Drugs and incentives
2003-01-03 12:10:36 UTC
Arguing with Zimran Ahmed is probably not a very good idea. He's a rather smart person and he knows a hell of a lot more about economics than I do. But I do want to comment on something he says about patents on drugs:
I was chatting with another smart friend (who also happened to be a physician) who was adamantly in favor of revoking all patents on drugs so they could be given to the poor. In her mind, the tradeoff was between poor people having drugs vs. drug companies having profits, and the choice was pretty straightforward. The real tradeoff of course is between people having drugs now vs. people having (new) drugs later, since drug companies only invest in developing new drugs if they have the opportunity to profit off them. Now, I'm not saying sacrificing some benefit in the future for some benefit now can't sometimes be a good idea, but it's the sort of thing that can go either way (dare I mentioned the word "balance?")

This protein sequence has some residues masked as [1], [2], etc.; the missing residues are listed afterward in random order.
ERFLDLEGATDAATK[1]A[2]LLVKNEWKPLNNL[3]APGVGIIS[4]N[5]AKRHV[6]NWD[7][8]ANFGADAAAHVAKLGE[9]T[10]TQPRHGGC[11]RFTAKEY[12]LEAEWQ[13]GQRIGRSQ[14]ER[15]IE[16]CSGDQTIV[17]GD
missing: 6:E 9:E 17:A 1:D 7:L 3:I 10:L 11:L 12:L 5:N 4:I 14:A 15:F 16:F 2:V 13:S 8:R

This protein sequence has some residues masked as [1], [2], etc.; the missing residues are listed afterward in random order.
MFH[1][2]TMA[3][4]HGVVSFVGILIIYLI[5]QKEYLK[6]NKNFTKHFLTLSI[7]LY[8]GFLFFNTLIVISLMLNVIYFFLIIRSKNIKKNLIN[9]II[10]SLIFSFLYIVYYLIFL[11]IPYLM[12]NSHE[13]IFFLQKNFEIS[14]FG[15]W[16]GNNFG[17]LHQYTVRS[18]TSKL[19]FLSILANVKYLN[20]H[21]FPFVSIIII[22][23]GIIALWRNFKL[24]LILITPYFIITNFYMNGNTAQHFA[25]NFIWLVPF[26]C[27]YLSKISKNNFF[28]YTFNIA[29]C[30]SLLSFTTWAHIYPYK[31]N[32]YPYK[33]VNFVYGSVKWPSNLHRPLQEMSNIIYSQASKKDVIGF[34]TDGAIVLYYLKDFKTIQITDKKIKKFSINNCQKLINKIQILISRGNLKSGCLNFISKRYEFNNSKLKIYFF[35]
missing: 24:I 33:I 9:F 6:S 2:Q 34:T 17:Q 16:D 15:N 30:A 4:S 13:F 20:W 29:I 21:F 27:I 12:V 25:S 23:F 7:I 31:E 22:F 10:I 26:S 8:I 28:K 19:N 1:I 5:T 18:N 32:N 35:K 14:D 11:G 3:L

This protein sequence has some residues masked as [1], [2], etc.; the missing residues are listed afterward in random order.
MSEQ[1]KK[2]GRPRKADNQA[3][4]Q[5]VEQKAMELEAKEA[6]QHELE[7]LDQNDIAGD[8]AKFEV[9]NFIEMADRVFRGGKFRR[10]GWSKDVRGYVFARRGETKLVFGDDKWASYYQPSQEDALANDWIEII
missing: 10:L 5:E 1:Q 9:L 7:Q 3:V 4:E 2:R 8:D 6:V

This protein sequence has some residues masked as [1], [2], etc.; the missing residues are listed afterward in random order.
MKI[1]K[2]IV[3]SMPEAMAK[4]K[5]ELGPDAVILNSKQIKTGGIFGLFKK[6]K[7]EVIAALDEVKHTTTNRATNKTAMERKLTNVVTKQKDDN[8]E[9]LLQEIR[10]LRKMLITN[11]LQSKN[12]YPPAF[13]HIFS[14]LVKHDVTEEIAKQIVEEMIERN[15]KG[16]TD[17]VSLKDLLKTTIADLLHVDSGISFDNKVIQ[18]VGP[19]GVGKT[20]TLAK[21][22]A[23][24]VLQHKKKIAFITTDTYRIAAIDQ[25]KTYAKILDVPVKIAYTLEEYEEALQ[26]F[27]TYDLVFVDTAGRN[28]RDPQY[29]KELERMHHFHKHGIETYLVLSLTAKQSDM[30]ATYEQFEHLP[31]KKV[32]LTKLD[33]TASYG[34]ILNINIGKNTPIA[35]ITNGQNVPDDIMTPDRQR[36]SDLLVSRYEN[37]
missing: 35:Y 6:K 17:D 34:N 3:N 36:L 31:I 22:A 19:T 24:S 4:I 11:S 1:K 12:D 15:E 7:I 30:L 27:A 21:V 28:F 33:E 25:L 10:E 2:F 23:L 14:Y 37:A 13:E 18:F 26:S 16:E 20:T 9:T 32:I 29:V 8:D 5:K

This is all well and good, assuming that having drug companies motivated by profit is the only way to develop new drugs. But I'm inclined to believe that publically funded research would also be a viable way of funding drug development.
Now, a free-marketeer might argue that government-funded bodies, being guaranteed the money regardless of commercial success, wouldn't have the incentives to do cost-effective research into useful drugs. But, personally, I think it's actually not difficult to motivate a good scientist (and you don't need much money to do it).
I'd also point out that the incentives on drug companies are pretty screwed up. Weren't people saying a few years ago that 50% of the money spent by drug companies on "R&D" was actually being spent on marketing?